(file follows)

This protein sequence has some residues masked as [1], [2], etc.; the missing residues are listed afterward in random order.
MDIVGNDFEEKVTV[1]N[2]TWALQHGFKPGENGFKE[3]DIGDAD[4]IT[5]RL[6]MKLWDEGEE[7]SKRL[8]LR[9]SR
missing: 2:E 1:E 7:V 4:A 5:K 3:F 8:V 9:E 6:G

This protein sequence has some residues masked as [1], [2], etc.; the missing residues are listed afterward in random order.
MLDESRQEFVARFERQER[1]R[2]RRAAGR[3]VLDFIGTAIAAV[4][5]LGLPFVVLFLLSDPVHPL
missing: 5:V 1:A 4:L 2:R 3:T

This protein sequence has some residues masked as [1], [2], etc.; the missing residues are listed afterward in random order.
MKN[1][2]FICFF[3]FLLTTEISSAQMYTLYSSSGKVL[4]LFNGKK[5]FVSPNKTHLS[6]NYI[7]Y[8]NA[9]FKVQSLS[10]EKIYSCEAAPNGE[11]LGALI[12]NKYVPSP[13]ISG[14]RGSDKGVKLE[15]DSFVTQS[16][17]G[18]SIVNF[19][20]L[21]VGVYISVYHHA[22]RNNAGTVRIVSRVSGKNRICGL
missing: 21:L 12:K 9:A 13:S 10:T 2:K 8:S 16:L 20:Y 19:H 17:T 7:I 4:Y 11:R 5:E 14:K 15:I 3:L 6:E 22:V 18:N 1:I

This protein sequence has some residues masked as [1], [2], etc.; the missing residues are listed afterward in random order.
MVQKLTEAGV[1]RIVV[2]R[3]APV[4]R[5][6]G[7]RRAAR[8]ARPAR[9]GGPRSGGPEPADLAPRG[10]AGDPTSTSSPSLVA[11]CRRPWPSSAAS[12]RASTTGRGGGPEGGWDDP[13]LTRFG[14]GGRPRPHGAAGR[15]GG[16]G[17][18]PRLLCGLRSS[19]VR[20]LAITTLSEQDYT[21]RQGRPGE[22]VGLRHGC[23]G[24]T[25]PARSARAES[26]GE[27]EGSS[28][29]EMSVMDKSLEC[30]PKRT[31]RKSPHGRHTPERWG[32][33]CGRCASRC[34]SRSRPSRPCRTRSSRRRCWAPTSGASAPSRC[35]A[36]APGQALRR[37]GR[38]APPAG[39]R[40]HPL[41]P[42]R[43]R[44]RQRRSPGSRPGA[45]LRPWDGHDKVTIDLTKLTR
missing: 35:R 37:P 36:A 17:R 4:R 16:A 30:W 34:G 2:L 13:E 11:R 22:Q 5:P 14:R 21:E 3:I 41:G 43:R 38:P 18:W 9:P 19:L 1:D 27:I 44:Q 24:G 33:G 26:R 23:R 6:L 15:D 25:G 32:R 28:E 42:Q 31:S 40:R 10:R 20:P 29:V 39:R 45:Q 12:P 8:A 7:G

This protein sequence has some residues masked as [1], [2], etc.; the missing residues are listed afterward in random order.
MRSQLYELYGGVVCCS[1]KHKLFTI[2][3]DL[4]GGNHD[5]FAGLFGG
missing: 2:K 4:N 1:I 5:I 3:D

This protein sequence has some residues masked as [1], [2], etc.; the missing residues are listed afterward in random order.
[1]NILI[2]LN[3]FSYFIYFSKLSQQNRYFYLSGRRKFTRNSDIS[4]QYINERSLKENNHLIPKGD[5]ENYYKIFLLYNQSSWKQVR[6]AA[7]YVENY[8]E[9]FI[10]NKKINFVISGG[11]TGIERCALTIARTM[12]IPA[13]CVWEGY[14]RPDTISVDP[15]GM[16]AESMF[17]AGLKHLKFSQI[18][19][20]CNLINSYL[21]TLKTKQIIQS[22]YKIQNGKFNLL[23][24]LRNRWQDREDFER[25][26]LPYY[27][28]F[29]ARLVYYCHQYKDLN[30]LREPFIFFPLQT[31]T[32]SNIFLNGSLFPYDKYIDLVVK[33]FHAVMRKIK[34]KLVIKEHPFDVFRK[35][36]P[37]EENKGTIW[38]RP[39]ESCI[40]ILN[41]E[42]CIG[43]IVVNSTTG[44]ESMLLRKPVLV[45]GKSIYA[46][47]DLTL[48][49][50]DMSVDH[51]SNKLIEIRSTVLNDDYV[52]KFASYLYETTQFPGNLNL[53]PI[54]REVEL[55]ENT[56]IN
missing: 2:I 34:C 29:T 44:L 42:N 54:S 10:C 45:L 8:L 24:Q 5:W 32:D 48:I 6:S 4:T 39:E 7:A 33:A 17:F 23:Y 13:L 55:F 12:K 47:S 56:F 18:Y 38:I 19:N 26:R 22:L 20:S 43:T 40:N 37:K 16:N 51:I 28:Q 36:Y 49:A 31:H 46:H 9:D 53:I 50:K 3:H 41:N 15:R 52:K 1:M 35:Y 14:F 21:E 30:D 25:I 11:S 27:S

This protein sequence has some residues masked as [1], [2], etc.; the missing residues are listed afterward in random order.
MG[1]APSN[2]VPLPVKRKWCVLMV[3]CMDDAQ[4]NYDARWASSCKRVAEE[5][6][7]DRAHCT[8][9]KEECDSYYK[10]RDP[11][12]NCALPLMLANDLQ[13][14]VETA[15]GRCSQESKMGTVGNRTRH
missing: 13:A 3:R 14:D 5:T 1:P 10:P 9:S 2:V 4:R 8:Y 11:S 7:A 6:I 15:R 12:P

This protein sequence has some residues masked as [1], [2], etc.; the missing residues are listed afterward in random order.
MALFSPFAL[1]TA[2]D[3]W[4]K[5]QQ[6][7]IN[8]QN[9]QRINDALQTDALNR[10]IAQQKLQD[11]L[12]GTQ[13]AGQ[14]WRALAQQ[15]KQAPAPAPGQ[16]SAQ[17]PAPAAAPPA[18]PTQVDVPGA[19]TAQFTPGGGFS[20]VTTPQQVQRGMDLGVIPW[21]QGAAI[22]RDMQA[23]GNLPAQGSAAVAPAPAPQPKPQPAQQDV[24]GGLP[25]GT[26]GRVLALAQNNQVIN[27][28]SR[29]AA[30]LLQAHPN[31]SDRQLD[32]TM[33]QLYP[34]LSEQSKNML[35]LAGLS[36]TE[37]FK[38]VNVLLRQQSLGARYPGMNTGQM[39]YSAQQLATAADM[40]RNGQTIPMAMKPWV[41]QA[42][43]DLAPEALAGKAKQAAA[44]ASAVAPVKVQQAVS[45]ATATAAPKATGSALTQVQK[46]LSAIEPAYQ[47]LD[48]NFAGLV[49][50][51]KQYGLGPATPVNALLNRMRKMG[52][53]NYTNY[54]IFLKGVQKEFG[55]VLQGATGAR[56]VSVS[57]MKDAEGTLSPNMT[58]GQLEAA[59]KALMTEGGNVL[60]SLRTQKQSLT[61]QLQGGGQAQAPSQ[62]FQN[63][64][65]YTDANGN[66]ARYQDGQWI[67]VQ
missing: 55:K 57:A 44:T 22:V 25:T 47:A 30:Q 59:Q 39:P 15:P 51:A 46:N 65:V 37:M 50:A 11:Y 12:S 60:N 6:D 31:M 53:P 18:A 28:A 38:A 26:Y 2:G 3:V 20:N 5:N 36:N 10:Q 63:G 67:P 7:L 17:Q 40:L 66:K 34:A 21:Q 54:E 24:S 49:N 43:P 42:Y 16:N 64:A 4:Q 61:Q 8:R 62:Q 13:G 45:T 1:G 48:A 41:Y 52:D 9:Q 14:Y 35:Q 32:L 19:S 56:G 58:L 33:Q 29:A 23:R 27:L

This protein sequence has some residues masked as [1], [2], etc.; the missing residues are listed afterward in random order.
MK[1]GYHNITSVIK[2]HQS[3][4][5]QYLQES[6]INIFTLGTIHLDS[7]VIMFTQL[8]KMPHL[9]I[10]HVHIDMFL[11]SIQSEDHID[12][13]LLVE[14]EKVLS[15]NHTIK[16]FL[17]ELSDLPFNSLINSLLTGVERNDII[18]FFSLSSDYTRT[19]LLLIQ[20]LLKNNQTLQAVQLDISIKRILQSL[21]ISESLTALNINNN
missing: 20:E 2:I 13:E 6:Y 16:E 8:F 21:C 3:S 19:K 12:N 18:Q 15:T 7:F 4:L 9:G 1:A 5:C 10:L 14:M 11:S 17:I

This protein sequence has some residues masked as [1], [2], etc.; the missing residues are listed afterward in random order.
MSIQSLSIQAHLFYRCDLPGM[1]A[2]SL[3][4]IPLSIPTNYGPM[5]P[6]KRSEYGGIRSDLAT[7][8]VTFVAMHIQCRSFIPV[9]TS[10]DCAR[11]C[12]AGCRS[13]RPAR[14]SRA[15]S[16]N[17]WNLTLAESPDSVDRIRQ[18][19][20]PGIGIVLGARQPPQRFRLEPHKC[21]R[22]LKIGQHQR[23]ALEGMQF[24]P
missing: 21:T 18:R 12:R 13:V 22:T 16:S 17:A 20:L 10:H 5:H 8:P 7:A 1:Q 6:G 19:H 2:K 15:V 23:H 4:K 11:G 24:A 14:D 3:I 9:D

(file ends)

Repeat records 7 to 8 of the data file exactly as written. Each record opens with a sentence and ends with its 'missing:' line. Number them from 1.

This protein sequence has some residues masked as [1], [2], etc.; the missing residues are listed afterward in random order.
MG[1]APSN[2]VPLPVKRKWCVLMV[3]CMDDAQ[4]NYDARWASSCKRVAEE[5][6][7]DRAHCT[8][9]KEECDSYYK[10]RDP[11][12]NCALPLMLANDLQ[13][14]VETA[15]GRCSQESKMGTVGNRTRH
missing: 13:A 3:R 14:D 5:T 1:P 10:P 9:S 2:V 4:R 8:Y 11:S 7:A 6:I 15:R 12:P

This protein sequence has some residues masked as [1], [2], etc.; the missing residues are listed afterward in random order.
MALFSPFAL[1]TA[2]D[3]W[4]K[5]QQ[6][7]IN[8]QN[9]QRINDALQTDALNR[10]IAQQKLQD[11]L[12]GTQ[13]AGQ[14]WRALAQQ[15]KQAPAPAPGQ[16]SAQ[17]PAPAAAPPA[18]PTQVDVPGA[19]TAQFTPGGGFS[20]VTTPQQVQRGMDLGVIPW[21]QGAAI[22]RDMQA[23]GNLPAQGSAAVAPAPAPQPKPQPAQQDV[24]GGLP[25]GT[26]GRVLALAQNNQVIN[27][28]SR[29]AA[30]LLQAHPN[31]SDRQLD[32]TM[33]QLYP[34]LSEQSKNML[35]LAGLS[36]TE[37]FK[38]VNVLLRQQSLGARYPGMNTGQM[39]YSAQQLATAADM[40]RNGQTIPMAMKPWV[41]QA[42][43]DLAPEALAGKAKQAAA[44]ASAVAPVKVQQAVS[45]ATATAAPKATGSALTQVQK[46]LSAIEPAYQ[47]LD[48]NFAGLV[49][50][51]KQYGLGPATPVNALLNRMRKMG[52][53]NYTNY[54]IFLKGVQKEFG[55]VLQGATGAR[56]VSVS[57]MKDAEGTLSPNMT[58]GQLEAA[59]KALMTEGGNVL[60]SLRTQKQSLT[61]QLQGGGQAQAPSQ[62]FQN[63][64][65]YTDANGN[66]ARYQDGQWI[67]VQ
missing: 55:K 57:A 44:T 22:V 25:T 47:A 30:Q 59:Q 39:P 15:P 51:A 46:N 65:V 37:M 50:A 11:Y 12:S 60:N 6:D 31:M 53:P 18:A 28:A 38:A 26:Y 2:G 3:V 20:N 5:N 36:N 10:Q 63:G 67:P 7:L 17:Q 40:L 66:K 34:A 21:Q 54:E 24:S 49:N 43:P 42:Y 16:N 64:A 4:Q 61:Q 8:R 62:Q 13:G 45:T 1:G 48:A 41:Y 52:D 9:Q 14:Y 35:Q 32:L 19:S 56:G 58:L 33:Q 29:A 23:R 27:L